Thursday, March 4, 2010

Will the real God stand up!

Third Sunday of Lent Year C

What is your image of God? If I were to ask you to draw a picture of God, what would you draw? Many people would imagine that God looks like a very old man with a long white beard. You would also imagine that God looks like a Westerner. Perhaps, God appears to be sitting like a judge, ready to pronounce judgment on sinners. He is stern and not smiling. He is of course surrounded by angels and lightning issues forth from his throne. It is an image of great and powerful king. You would be afraid to come too close to his throne because you feel that you are not worthy.

This is an image that many people have of God. It is an impersonal image. It is a God who is distant from us and who is far above us. Perhaps, this may have been your experience of God prior to this retreat or even after this retreat. Today’s readings give us an entirely different picture of God. God is not hiding behind the clouds in heaven. God is present here among us. God does not reveal himself only in spectacular and miraculous events but reveals himself in the daily events of our lives, sometimes, very ordinary events. In the first reading, we have the story of how God appears to Moses and appoints him as his messenger to lead the Israelites out of Egypt. Moses would never have expected to encounter God in the middle of the burning bush. This part of the wilderness was always dry. Bush fires were something natural and frequent. God chose to appear in the ordinary. He could have chosen to appear in the magnificent temples of Egypt or in the proper places of worship, but he didn’t. Sometimes, we too imagine that God is high above in the heavens. He is so high up in the skies that our prayers are not heard. Very often, we only expect to experience God in the Church, during the mass and in our prayers. We never expect to encounter God in the ordinary events of our lives. God is present everywhere. He is present in the market. He is present in our homes. He is present in our family even in the midst of our arguments. He is present when we are in trouble. He is present when we feel alone and confused.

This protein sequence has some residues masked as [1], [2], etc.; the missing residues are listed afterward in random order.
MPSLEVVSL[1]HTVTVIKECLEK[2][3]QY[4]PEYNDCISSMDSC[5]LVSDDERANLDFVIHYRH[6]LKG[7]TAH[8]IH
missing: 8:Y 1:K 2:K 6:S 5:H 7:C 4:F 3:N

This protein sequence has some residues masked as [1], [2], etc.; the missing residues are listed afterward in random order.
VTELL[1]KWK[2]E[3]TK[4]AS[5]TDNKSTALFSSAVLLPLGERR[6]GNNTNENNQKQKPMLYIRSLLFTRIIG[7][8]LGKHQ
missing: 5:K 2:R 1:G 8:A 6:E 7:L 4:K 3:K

God is not the god who frowns on our happiness and who loves to make our lives difficult. God does not enjoy seeing us suffer. On the contrary, God is full of humour. He rejoices at our joy and grieves with us in our sorrow. God is not a police man waiting to catch us for breaking his law. He is not a stern judge waiting to condemn us and send us to hell. Rather, God is a God of compassion and mercy. He is ever patient. Jesus gives us the beautiful parable of the man who planted a fig tree. Even though the tree was not bearing fruit in spite of all the hard work that had been put into it, the man patiently decided to wait and to give the tree another chance. This is our God who patiently waits for our repentance. This is our God who looks on us sinners with compassion. This is our God who was even prepared to send his only Son to die for us so that we may be saved from our sins.

Our image of God affects our spirituality and the way in which we relate to others. If we imagine that God is a stern judge or a police man waiting to catch us for every infringement of the law, then our religion would be based on fear rather than on faith and love. If we imagine that God is a hard and uncompromising judge, we would also begin to judge others harshly. If we imagine that God is always serious and never laughs, we would also be very serious and feel uncomfortable when we see others having a good time.

Let us pray that God would purify our images of him. Let us cast off the false images of God that do not help us in our spiritual growth. God has made man in his image and likeness. Let us not make God in our own image and likeness. Let God be God as his name suggests: “I am who I am.”